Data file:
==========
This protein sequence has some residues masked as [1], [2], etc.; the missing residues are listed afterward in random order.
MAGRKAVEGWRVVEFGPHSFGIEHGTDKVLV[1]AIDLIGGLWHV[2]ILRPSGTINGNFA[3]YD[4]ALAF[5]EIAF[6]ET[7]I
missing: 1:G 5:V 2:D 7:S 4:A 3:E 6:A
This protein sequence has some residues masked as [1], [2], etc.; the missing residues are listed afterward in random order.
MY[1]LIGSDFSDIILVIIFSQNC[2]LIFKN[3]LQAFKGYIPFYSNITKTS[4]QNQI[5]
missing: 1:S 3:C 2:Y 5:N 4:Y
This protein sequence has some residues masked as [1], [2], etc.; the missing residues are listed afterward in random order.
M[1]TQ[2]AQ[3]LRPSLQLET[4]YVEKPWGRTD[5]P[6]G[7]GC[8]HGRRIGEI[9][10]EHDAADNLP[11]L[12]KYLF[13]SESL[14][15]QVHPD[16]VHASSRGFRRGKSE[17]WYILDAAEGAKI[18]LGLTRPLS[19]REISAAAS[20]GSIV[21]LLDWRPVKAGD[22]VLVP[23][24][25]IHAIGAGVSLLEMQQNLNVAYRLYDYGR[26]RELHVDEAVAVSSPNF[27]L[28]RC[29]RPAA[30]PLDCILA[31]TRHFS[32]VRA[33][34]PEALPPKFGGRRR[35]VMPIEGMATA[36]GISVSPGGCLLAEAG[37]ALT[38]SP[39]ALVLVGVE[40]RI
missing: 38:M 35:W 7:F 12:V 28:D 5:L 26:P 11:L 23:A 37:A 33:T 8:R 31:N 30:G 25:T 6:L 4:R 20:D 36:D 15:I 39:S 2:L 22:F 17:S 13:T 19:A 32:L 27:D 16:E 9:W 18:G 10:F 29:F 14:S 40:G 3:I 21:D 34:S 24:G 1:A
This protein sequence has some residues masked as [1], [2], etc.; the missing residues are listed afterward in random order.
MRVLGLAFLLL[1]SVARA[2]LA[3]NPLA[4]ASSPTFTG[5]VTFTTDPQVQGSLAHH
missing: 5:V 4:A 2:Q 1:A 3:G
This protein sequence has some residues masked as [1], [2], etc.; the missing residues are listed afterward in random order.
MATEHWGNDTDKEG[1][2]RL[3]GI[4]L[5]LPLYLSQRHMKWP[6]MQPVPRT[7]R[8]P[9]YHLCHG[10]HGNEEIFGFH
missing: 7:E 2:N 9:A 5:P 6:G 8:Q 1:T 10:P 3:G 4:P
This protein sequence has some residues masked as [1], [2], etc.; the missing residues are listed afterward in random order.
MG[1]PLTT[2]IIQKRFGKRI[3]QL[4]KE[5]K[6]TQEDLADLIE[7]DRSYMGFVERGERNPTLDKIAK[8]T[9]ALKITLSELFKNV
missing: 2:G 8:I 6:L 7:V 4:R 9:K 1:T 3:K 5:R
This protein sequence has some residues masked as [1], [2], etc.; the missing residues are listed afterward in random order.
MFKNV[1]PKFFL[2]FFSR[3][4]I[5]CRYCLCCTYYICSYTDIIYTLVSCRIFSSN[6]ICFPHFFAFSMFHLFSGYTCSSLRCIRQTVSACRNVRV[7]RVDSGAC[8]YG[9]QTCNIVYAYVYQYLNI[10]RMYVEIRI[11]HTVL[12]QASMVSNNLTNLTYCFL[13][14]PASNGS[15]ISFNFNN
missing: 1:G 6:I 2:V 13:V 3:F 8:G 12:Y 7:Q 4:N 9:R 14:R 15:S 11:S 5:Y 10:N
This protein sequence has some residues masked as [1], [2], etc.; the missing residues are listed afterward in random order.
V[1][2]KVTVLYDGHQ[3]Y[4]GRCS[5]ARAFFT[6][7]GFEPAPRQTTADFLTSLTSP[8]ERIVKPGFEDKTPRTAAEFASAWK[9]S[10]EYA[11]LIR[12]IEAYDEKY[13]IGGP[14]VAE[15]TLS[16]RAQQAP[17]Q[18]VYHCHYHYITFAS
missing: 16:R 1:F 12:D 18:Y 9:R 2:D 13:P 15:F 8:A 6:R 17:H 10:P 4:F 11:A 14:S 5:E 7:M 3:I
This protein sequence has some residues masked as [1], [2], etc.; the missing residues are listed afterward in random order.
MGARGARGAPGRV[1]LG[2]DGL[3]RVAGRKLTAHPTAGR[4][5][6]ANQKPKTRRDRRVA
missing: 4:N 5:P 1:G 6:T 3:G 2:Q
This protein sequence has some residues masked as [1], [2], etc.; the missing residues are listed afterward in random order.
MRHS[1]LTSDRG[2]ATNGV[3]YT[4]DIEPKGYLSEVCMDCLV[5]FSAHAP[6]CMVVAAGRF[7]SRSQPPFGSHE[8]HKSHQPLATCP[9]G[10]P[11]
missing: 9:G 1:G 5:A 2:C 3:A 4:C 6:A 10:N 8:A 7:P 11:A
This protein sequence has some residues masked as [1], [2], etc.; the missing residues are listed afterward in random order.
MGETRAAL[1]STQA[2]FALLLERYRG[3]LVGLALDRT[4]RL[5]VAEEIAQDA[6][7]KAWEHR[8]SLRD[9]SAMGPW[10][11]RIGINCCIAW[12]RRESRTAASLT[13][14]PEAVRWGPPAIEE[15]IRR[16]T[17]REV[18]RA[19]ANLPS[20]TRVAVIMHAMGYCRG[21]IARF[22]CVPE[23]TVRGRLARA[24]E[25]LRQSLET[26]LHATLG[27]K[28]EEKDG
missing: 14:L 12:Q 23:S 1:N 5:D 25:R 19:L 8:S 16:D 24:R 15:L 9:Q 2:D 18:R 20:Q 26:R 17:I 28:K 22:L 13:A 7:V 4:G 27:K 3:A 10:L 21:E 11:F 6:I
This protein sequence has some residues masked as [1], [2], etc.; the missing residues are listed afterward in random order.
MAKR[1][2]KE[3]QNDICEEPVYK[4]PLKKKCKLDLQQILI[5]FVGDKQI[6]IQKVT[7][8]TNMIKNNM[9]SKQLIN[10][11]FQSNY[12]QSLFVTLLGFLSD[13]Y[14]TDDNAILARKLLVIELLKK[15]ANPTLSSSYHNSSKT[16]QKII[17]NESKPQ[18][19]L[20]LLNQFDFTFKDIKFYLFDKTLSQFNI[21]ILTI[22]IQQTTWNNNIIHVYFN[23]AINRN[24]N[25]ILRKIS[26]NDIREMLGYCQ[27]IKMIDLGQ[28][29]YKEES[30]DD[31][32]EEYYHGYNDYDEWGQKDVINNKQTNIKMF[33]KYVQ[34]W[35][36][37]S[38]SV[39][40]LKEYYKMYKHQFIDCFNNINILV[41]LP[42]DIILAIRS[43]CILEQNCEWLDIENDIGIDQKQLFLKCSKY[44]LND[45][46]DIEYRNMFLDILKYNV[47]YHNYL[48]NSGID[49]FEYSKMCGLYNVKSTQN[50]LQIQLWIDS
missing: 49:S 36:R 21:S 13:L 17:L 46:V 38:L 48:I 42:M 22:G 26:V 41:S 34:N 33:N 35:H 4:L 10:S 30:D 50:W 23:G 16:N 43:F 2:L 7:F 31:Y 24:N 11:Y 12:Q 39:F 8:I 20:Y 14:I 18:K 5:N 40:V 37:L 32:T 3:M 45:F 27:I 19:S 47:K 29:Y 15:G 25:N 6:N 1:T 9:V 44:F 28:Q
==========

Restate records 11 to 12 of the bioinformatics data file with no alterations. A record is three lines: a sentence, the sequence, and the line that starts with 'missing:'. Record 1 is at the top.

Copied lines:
This protein sequence has some residues masked as [1], [2], etc.; the missing residues are listed afterward in random order.
MGETRAAL[1]STQA[2]FALLLERYRG[3]LVGLALDRT[4]RL[5]VAEEIAQDA[6][7]KAWEHR[8]SLRD[9]SAMGPW[10][11]RIGINCCIAW[12]RRESRTAASLT[13][14]PEAVRWGPPAIEE[15]IRR[16]T[17]REV[18]RA[19]ANLPS[20]TRVAVIMHAMGYCRG[21]IARF[22]CVPE[23]TVRGRLARA[24]E[25]LRQSLET[26]LHATLG[27]K[28]EEKDG
missing: 14:L 12:Q 23:S 1:N 5:D 25:R 19:L 8:S 16:D 24:R 15:L 9:Q 2:D 18:R 20:Q 26:R 17:I 28:K 22:L 13:A 7:V 4:G 27:K 3:A 10:L 21:E 11:F 6:I
This protein sequence has some residues masked as [1], [2], etc.; the missing residues are listed afterward in random order.
MAKR[1][2]KE[3]QNDICEEPVYK[4]PLKKKCKLDLQQILI[5]FVGDKQI[6]IQKVT[7][8]TNMIKNNM[9]SKQLIN[10][11]FQSNY[12]QSLFVTLLGFLSD[13]Y[14]TDDNAILARKLLVIELLKK[15]ANPTLSSSYHNSSKT[16]QKII[17]NESKPQ[18][19]L[20]LLNQFDFTFKDIKFYLFDKTLSQFNI[21]ILTI[22]IQQTTWNNNIIHVYFN[23]AINRN[24]N[25]ILRKIS[26]NDIREMLGYCQ[27]IKMIDLGQ[28][29]YKEES[30]DD[31][32]EEYYHGYNDYDEWGQKDVINNKQTNIKMF[33]KYVQ[34]W[35][36][37]S[38]SV[39][40]LKEYYKMYKHQFIDCFNNINILV[41]LP[42]DIILAIRS[43]CILEQNCEWLDIENDIGIDQKQLFLKCSKY[44]LND[45][46]DIEYRNMFLDILKYNV[47]YHNYL[48]NSGID[49]FEYSKMCGLYNVKSTQN[50]LQIQLWIDS
missing: 49:S 36:R 21:S 13:L 17:L 46:V 38:L 48:I 42:M 22:G 26:V 41:S 34:N 33:N 35:H 4:L 10:S 30:D 50:W 23:G 16:N 43:F 2:L 7:F 31:Y 24:N 11:Y 12:Q 39:F 8:I 20:Y 14:I 18:K 5:N 40:V 37:L 32:T 3:M 45:F 27:I 19:S 47:K 29:Y 15:G 25:N 6:N 1:T 9:V 44:F 28:Q